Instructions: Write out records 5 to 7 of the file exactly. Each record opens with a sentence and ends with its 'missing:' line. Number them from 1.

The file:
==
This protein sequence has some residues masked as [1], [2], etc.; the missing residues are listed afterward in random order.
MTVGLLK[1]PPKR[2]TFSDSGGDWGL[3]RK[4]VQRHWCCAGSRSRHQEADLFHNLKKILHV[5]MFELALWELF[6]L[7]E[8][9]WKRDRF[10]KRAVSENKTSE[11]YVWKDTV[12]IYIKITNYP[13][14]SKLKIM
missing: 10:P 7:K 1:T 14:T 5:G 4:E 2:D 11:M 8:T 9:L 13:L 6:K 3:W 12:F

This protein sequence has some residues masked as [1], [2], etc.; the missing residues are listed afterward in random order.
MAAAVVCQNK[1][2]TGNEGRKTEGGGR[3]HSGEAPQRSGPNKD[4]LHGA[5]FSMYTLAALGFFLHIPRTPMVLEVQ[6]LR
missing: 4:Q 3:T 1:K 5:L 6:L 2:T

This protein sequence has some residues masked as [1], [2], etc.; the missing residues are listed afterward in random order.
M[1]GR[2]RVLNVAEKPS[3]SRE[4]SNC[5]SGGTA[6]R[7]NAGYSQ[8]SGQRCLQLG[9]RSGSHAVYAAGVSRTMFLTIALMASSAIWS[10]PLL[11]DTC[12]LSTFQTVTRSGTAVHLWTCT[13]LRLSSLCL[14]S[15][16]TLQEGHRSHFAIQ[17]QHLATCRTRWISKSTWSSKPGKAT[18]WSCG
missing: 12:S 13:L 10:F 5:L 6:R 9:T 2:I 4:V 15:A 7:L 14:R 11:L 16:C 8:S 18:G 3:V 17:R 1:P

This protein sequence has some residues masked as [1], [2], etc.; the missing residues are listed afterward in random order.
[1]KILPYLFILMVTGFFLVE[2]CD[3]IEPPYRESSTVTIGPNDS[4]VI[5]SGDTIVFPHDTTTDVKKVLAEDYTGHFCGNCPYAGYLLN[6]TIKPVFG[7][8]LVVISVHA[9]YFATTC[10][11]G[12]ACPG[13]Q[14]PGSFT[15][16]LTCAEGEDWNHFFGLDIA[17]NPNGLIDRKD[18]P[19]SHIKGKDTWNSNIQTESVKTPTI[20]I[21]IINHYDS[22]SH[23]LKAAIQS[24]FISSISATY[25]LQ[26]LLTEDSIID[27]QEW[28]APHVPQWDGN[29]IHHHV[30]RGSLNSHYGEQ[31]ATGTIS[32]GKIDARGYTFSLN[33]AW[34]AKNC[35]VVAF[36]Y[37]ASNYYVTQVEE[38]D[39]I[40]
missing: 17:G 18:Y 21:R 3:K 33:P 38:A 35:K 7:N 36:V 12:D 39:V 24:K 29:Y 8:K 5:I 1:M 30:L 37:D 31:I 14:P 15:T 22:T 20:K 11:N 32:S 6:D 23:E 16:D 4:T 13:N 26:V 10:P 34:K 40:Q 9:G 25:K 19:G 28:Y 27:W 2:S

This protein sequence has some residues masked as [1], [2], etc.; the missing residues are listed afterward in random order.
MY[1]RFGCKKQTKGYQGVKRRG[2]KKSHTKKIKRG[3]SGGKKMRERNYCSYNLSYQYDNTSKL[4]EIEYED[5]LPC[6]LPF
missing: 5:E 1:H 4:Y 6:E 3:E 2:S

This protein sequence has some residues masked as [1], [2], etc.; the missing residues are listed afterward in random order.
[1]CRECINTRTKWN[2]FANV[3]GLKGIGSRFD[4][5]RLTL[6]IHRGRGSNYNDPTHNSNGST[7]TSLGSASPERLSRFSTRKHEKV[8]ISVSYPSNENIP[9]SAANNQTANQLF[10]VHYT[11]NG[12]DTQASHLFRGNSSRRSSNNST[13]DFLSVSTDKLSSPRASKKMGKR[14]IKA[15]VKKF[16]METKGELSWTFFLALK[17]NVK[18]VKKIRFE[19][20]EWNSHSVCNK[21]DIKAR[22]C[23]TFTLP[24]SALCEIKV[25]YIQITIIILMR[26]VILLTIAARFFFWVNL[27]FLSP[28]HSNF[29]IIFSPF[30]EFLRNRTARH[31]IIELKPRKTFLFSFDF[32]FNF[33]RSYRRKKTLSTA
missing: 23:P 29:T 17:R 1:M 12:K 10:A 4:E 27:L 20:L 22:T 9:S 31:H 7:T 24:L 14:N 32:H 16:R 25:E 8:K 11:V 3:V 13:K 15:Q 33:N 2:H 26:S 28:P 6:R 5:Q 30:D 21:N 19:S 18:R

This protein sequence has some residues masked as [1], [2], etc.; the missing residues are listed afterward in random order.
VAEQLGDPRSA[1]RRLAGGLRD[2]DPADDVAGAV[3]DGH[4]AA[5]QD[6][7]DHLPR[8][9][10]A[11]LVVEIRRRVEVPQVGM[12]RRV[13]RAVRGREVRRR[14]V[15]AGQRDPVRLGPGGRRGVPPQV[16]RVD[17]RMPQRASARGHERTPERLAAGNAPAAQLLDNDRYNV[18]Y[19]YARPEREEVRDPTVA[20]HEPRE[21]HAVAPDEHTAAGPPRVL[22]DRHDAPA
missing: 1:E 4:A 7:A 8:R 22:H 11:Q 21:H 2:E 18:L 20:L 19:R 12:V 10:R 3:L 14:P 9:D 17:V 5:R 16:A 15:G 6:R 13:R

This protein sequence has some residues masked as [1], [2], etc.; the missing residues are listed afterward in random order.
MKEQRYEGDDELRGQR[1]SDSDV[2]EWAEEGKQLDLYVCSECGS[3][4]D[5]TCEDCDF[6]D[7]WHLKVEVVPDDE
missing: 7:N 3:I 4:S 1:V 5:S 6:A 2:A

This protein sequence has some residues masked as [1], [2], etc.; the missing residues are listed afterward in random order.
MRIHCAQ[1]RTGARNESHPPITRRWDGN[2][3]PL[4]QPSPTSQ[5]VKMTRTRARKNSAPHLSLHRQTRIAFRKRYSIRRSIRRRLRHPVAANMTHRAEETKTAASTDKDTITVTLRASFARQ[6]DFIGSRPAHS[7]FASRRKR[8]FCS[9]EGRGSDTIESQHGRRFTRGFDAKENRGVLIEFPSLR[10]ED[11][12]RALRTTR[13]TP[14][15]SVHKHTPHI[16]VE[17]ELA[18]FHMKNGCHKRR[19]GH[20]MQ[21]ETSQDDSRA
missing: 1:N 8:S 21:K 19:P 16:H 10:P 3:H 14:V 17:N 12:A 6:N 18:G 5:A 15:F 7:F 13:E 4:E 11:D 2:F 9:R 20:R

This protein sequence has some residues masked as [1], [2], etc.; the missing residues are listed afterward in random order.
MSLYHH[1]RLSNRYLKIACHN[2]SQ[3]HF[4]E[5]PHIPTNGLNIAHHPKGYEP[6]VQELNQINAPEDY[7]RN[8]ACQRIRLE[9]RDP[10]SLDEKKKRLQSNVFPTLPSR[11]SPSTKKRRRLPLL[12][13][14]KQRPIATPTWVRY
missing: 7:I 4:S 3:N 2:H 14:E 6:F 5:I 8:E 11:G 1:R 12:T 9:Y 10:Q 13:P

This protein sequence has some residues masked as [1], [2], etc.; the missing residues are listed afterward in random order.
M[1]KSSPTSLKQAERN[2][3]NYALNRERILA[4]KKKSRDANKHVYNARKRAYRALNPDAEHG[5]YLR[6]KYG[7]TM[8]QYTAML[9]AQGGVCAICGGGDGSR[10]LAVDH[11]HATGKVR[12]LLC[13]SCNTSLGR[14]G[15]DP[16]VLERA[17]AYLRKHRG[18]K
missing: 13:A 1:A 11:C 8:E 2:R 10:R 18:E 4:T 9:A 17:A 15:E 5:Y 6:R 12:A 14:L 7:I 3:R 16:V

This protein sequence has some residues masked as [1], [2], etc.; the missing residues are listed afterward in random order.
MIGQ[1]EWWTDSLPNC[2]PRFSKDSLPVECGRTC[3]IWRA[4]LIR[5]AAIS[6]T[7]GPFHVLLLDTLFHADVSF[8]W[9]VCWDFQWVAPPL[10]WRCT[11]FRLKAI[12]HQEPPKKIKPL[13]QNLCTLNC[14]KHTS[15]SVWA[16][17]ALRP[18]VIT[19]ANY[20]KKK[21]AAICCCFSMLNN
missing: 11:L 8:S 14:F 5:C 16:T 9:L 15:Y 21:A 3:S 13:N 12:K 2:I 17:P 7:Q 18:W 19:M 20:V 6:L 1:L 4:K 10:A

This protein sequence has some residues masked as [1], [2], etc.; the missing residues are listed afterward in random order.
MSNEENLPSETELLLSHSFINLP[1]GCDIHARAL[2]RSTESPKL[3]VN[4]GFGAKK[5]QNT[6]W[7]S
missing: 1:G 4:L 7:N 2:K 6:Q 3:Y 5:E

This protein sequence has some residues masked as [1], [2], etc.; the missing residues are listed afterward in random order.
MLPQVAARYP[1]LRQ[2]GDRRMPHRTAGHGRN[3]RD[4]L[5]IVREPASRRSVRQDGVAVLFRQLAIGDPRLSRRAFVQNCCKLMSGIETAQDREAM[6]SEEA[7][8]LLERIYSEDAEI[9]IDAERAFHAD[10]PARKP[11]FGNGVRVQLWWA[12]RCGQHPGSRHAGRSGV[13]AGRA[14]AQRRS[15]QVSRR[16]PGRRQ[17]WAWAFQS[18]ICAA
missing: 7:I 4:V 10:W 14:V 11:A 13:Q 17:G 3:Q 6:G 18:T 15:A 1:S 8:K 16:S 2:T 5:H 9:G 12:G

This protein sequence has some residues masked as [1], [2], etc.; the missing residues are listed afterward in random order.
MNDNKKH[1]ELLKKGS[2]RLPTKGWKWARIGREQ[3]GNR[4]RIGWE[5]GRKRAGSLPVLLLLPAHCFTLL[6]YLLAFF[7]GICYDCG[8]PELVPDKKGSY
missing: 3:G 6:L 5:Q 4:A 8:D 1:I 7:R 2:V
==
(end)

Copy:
This protein sequence has some residues masked as [1], [2], etc.; the missing residues are listed afterward in random order.
MY[1]RFGCKKQTKGYQGVKRRG[2]KKSHTKKIKRG[3]SGGKKMRERNYCSYNLSYQYDNTSKL[4]EIEYED[5]LPC[6]LPF
missing: 5:E 1:H 4:Y 6:E 3:E 2:S

This protein sequence has some residues masked as [1], [2], etc.; the missing residues are listed afterward in random order.
[1]CRECINTRTKWN[2]FANV[3]GLKGIGSRFD[4][5]RLTL[6]IHRGRGSNYNDPTHNSNGST[7]TSLGSASPERLSRFSTRKHEKV[8]ISVSYPSNENIP[9]SAANNQTANQLF[10]VHYT[11]NG[12]DTQASHLFRGNSSRRSSNNST[13]DFLSVSTDKLSSPRASKKMGKR[14]IKA[15]VKKF[16]METKGELSWTFFLALK[17]NVK[18]VKKIRFE[19][20]EWNSHSVCNK[21]DIKAR[22]C[23]TFTLP[24]SALCEIKV[25]YIQITIIILMR[26]VILLTIAARFFFWVNL[27]FLSP[28]HSNF[29]IIFSPF[30]EFLRNRTARH[31]IIELKPRKTFLFSFDF[32]FNF[33]RSYRRKKTLSTA
missing: 23:P 29:T 17:R 1:M 12:K 10:A 4:E 27:L 20:L 22:T 9:S 31:H 7:T 24:L 14:N 32:H 16:R 25:E 8:K 11:V 3:V 13:K 15:Q 33:N 2:H 26:S 28:P 6:R 5:Q 30:D 21:N 19:S 18:R

This protein sequence has some residues masked as [1], [2], etc.; the missing residues are listed afterward in random order.
VAEQLGDPRSA[1]RRLAGGLRD[2]DPADDVAGAV[3]DGH[4]AA[5]QD[6][7]DHLPR[8][9][10]A[11]LVVEIRRRVEVPQVGM[12]RRV[13]RAVRGREVRRR[14]V[15]AGQRDPVRLGPGGRRGVPPQV[16]RVD[17]RMPQRASARGHERTPERLAAGNAPAAQLLDNDRYNV[18]Y[19]YARPEREEVRDPTVA[20]HEPRE[21]HAVAPDEHTAAGPPRVL[22]DRHDAPA
missing: 1:E 4:A 7:A 8:R 22:H 11:Q 21:H 2:E 18:L 20:L 19:R 12:V 10:R 3:L 14:P 9:D 17:V 5:R 16:A 15:G 6:R 13:R